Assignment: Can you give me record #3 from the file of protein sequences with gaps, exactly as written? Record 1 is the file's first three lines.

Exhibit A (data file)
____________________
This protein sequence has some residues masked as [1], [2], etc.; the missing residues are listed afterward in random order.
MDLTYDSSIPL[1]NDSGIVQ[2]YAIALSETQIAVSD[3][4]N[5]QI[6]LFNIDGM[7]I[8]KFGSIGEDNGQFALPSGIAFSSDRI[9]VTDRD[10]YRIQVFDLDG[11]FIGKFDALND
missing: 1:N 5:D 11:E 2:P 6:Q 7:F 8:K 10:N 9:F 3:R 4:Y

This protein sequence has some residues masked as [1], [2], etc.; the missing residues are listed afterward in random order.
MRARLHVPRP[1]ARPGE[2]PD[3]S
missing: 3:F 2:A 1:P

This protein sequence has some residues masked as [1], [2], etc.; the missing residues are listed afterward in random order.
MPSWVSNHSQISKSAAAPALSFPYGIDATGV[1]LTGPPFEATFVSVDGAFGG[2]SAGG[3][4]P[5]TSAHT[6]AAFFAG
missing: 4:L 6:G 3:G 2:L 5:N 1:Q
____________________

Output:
This protein sequence has some residues masked as [1], [2], etc.; the missing residues are listed afterward in random order.
MPSWVSNHSQISKSAAAPALSFPYGIDATGV[1]LTGPPFEATFVSVDGAFGG[2]SAGG[3][4]P[5]TSAHT[6]AAFFAG
missing: 4:L 6:G 3:G 2:L 5:N 1:Q